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Seminar About the Politicisation of Natural Disasters in South Asia 

Marcussen and Chatterjee holding a seminar in Lund.

Last Wednesday, Niladri Chatterjee and Eleonor Marcussen, held a joint lecture in line with the SASNET Brown Bag Lunch Seminar, titled: “Shaken and Stirred: Politics of Disasters and Aid in South Asia”.

Ted Svensson, Director of SASNET, opened the seminar and introduced the two researchers: Eleonor Marcussen, a researcher in History in the Department of Cultural Sciences and member of Linnaeus University Centre for Concurrences in Colonial and Postcolonial Studies (LNUCC), and Niladri Chatterjee, Postdoctoral Researcher at the University of Oslo.

Marcussen held the first presentation in which she drew on conclusions from her recently published book Act on Aid: Politics of Relief and Reconstruction in the 1934 Bihar–Nepal Earthquake (2023). She described the socio-political history in the aftermath of the earthquake in 1934 and how the work on aid, relief, and reconstruction mirrored political agendas and ideas that articulated both changes and continuities by the colonial state, civil society, and international organisations: 

- The Indian National Congress (INC) organised itself around the disaster. It became INC’s tool for nation-building where the colonial rule itself was questioned. Disaster can be seen as a way to reconstruct society, Marcussen notes.

Marcussen argued that, by studying the effects of the earthquake on communities directly affected and society, we can come closer to an understanding of the political and social role, as well as the cultural factors, held in shaping resilience to natural disasters.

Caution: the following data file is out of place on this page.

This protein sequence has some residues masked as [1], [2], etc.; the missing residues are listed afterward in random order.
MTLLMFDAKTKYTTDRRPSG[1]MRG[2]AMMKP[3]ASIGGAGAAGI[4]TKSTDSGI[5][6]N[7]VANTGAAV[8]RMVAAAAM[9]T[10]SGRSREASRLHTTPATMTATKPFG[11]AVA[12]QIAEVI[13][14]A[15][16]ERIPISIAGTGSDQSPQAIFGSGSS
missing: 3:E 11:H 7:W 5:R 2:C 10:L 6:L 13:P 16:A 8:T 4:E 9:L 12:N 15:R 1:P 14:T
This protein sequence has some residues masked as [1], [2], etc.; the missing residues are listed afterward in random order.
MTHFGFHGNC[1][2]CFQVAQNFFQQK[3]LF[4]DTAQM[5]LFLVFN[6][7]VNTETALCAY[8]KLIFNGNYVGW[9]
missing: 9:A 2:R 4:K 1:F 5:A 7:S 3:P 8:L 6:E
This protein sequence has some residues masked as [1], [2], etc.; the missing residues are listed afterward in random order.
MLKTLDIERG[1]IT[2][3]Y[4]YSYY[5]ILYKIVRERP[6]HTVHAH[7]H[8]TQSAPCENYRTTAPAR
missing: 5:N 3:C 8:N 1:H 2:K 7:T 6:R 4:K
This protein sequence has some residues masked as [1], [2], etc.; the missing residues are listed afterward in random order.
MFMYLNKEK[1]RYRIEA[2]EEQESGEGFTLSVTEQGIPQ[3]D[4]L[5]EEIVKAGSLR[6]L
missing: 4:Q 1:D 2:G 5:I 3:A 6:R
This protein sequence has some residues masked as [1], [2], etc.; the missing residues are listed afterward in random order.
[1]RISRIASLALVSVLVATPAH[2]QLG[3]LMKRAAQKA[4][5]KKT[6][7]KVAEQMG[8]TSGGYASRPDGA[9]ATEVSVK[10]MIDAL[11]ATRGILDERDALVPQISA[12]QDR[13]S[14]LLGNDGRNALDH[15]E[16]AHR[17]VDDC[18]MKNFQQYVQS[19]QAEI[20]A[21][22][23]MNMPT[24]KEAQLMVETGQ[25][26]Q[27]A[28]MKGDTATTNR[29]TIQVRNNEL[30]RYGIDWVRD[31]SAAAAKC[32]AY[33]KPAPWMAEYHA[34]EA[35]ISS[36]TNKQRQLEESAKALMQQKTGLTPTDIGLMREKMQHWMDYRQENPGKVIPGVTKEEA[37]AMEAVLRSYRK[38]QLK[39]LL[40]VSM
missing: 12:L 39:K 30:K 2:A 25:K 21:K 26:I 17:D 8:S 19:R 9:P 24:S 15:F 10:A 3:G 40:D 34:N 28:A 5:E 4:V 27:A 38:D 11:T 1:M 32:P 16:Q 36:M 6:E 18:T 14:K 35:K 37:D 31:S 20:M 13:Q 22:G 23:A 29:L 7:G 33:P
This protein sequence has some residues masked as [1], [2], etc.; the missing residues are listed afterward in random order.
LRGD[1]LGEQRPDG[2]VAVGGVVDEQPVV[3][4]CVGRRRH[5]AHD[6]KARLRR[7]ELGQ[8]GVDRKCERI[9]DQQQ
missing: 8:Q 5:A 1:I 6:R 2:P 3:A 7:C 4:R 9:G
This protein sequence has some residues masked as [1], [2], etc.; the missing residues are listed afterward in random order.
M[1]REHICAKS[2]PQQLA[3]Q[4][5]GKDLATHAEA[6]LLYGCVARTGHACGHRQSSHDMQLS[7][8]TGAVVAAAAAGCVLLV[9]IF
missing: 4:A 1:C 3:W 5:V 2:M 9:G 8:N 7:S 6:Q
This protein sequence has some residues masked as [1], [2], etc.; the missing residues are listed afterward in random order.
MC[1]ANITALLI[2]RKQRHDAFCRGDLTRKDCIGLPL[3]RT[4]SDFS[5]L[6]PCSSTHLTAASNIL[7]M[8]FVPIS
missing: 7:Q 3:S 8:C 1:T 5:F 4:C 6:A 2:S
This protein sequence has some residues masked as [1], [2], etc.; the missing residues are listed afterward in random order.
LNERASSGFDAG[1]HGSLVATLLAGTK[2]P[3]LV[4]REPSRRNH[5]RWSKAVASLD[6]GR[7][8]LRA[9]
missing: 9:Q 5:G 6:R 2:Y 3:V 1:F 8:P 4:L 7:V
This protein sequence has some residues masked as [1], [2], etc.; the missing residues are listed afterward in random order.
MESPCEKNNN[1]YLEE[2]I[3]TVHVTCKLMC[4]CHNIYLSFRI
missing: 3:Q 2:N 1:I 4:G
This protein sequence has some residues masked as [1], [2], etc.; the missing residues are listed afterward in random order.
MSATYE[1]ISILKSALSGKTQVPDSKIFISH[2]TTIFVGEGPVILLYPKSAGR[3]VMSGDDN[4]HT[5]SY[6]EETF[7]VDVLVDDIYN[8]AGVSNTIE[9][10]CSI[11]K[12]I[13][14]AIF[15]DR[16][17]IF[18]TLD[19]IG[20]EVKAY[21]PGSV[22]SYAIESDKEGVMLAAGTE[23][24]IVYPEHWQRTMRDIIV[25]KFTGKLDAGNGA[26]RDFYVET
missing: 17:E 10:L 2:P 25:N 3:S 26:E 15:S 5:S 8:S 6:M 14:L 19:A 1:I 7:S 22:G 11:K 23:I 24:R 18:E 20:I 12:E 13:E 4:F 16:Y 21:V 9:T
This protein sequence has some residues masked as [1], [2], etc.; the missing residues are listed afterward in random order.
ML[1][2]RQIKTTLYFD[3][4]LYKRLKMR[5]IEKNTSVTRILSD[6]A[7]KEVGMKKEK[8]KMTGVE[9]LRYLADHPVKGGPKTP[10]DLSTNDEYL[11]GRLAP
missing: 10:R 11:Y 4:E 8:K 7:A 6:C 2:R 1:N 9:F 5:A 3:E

The seminar was then continued by Niladri Chatterjee, who explored the impact that the 1970 Bhola cyclone in East Pakistan had on the nation’s general election the same year. The cyclone, which was one of the deadliest natural disasters of the 20th century, claimed half a million lives in the area. Sources indicate that the government in West Pakistan ignored warnings before the cyclone, which spurred national resentment towards the government:  

Niladri Chatterjee speaking at the seminar.

- This disaster was not because of the forces of nature, but by the forces of circumstances, Chatterjee says. 

Due to the government’s inability to care for its citizens in East Pakistan, Chatterjee found that aid and relief carried out were done under the banner of the East Pakistani political party Awami League. The party later won the general election, leading to a political breakdown between West and East Pakistan and the Bangladesh Liberation War. 

- The cyclone of 1970 was the tipping point in the political reconfiguration of a united Pakistan. It was an ‘ecological disaster’ that was turned into a ‘political disaster’, Chatterjee concludes. 

The seminar was finalised with a round of questions from the audience. To read more about Marcussen’s or Chatterjee’s research, see here: Eleonor Marcussen Niladri Chatterjee